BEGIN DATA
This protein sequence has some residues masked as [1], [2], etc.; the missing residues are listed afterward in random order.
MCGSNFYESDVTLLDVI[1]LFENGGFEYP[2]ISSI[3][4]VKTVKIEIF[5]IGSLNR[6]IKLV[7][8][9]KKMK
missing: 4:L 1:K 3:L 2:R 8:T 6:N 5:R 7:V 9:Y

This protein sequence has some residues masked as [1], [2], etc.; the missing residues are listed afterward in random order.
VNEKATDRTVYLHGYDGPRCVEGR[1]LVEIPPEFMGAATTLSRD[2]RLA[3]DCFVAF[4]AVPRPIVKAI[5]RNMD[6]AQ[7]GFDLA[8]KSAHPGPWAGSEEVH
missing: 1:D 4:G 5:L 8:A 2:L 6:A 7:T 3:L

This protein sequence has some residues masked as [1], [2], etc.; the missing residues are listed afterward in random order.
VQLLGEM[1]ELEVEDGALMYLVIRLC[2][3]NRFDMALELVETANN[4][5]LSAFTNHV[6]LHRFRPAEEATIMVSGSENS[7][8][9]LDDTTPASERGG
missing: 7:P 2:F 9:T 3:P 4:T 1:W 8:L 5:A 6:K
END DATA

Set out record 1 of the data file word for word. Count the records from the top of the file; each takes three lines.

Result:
This protein sequence has some residues masked as [1], [2], etc.; the missing residues are listed afterward in random order.
MCGSNFYESDVTLLDVI[1]LFENGGFEYP[2]ISSI[3][4]VKTVKIEIF[5]IGSLNR[6]IKLV[7][8][9]KKMK
missing: 4:L 1:K 3:L 2:R 8:T 6:N 5:R 7:V 9:Y